Canadian Politics, and how they’re confusing


It should be said that I still don’t really understand politics.

I’m political, and I have a strong sense of justice for people, non-human animals, and the earth — but the mechanics of how governments work baffle me.

Especially coming from living in the States for 10 years and learning all about their really weird system to having to re-learn Canada’s weirder system.

And Canada’s political system is confusing, especially when I’m trying to hold onto facts about the U.S.’s that are slipping away more and more with each passing year.

Don’t believe me? Read this Wiki article about last year’s federal election, which was historic: the Liberals stopped being the Official Opposition and the NDP (New Democratic Party) took their place, the Bloc Quebecois broke, and a Green Party candidate, Elizabeth May, won a seat. These are all firsts.

What the fuck does half of that mean? you ask me, perusing the Wiki article and feeling your brain implode.

Hey, don’t look at me. I’m still trying to figure this shit out. And I am a political person at core — this is something I really care about.

So is it any surprise that the 2011 federal election had only a 61.1 percent voter turnout? And that the Conservative party won with only 39 percent of the vote?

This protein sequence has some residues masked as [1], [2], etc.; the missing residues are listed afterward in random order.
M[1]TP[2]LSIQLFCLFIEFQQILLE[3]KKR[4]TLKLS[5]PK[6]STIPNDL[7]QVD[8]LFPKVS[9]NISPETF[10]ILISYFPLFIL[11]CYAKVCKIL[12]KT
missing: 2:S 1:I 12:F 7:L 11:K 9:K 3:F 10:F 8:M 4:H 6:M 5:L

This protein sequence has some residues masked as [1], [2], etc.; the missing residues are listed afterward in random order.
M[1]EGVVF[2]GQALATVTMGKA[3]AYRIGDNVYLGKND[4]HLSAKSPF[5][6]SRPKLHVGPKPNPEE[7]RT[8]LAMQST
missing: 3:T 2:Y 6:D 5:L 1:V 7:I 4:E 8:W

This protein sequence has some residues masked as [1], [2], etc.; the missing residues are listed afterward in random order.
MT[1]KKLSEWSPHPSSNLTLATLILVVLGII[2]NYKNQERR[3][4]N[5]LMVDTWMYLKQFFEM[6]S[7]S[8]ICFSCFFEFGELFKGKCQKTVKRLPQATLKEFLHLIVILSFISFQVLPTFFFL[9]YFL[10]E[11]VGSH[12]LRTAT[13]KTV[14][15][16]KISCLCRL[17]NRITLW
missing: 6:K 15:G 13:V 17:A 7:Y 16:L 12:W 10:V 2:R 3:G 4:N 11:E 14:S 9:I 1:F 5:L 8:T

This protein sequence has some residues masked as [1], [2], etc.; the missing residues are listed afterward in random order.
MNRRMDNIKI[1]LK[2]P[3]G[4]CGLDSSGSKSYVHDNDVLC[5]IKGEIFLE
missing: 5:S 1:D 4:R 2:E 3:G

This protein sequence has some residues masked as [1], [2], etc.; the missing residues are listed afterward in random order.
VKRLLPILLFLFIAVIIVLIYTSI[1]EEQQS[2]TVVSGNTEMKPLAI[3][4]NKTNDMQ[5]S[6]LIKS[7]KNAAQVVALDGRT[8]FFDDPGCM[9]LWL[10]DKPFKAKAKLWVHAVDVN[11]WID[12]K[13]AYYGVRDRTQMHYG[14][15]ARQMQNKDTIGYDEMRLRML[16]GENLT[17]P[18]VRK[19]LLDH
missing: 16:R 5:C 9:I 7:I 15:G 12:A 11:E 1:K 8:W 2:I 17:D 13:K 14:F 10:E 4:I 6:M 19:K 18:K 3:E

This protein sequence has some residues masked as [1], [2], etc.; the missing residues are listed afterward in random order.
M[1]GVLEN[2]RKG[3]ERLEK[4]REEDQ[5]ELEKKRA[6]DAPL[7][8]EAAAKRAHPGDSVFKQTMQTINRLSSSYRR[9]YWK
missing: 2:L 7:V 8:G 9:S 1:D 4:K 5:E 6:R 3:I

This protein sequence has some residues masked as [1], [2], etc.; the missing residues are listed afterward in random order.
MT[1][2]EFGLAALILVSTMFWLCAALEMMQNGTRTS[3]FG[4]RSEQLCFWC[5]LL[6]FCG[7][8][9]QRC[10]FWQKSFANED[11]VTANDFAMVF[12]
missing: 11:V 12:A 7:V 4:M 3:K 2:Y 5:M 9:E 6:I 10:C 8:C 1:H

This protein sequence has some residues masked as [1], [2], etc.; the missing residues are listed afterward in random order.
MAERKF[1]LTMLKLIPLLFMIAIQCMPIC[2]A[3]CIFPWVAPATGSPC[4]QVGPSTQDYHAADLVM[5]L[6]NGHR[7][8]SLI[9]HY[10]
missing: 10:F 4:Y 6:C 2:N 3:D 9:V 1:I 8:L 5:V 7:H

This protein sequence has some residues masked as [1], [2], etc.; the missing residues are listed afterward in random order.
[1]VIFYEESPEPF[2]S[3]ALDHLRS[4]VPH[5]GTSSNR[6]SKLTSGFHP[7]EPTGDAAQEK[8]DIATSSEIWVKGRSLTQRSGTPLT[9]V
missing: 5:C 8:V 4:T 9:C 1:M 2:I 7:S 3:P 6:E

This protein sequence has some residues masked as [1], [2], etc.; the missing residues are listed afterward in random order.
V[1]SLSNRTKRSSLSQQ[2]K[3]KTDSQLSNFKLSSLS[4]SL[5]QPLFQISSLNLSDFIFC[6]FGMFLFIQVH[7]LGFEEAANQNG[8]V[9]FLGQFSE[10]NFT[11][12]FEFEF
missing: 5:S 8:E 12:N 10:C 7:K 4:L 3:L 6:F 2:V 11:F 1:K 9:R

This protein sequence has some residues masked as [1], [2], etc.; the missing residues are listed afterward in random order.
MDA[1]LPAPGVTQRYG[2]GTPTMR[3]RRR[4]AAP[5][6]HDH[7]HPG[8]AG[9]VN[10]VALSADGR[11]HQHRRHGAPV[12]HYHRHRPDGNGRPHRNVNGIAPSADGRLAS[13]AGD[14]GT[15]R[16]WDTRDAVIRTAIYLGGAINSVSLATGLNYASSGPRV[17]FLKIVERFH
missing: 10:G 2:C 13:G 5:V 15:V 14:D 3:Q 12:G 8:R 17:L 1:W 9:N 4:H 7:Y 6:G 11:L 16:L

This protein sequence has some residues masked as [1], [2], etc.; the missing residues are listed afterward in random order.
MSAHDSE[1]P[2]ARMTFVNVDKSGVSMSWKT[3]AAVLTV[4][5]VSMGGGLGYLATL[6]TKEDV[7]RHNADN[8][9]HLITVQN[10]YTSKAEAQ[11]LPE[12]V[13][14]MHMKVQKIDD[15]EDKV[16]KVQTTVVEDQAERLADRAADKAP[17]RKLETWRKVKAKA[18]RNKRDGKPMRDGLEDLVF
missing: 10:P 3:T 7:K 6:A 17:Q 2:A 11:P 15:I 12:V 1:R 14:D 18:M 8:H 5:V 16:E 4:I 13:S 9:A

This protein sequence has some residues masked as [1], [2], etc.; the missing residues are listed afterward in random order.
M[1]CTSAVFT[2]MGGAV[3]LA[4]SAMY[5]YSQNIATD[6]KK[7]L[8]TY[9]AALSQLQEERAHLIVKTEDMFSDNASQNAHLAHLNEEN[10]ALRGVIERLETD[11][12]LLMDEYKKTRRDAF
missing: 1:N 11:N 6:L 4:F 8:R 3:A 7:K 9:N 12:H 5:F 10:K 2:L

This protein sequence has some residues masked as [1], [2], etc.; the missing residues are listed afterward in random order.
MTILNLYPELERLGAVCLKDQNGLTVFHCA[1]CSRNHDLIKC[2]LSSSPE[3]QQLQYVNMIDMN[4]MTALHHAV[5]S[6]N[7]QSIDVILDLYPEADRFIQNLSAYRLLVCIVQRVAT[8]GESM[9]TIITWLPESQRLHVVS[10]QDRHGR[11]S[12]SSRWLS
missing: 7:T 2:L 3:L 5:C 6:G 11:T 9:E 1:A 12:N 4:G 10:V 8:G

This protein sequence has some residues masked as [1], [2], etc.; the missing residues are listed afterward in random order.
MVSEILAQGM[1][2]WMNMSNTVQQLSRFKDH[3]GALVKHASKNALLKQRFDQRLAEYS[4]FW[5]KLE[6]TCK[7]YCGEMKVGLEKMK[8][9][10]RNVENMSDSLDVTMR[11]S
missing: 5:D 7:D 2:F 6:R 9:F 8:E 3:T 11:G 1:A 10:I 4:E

Our politics are confusing, and what’s worse, Canadians seem to have real trouble getting fired up over anything besides hockey. Yeah, we have Occupy, and the Casserole protests, and we protested against the G20 police brutality, and we’re fighting like hell against Enbridge — but these protests represent a minority of Canadians. Quite obviously, because if it were the majority who was so fired up about things, we’d have had better voter turnout and may have defeated Harper.

We tend to live with our heads in the sand. (Or tundra; whatever.) We believe that our country’s the greatest, so why should we change anything? Life is good. We got beer, and hockey, eh? What else matters?

Part of me gets really angry with my fellow Canadians’ apathetic attitude — these things matter, dammit, and our country is going down the tubes. (Has been since ‘first contact’, or when the genocide began. To be completely honest, here.)

But then the other part of me feels I can’t say anything — because I don’t understand what’s going on half the time. I rely on friends and family to give me Cliff’s Notes, because otherwise I just get really confused and depressed and feel stupid, which is never good for self-esteem.

And I am so, so tired. There are so many battles to fight that I lose track, and then get confused by how things supposedly work in this country (more like grind along towards destruction) and have to stop fighting for a while.

All in all, being an activist became a lot more complicated when I moved back home. The burn-out is pretty much constant, now.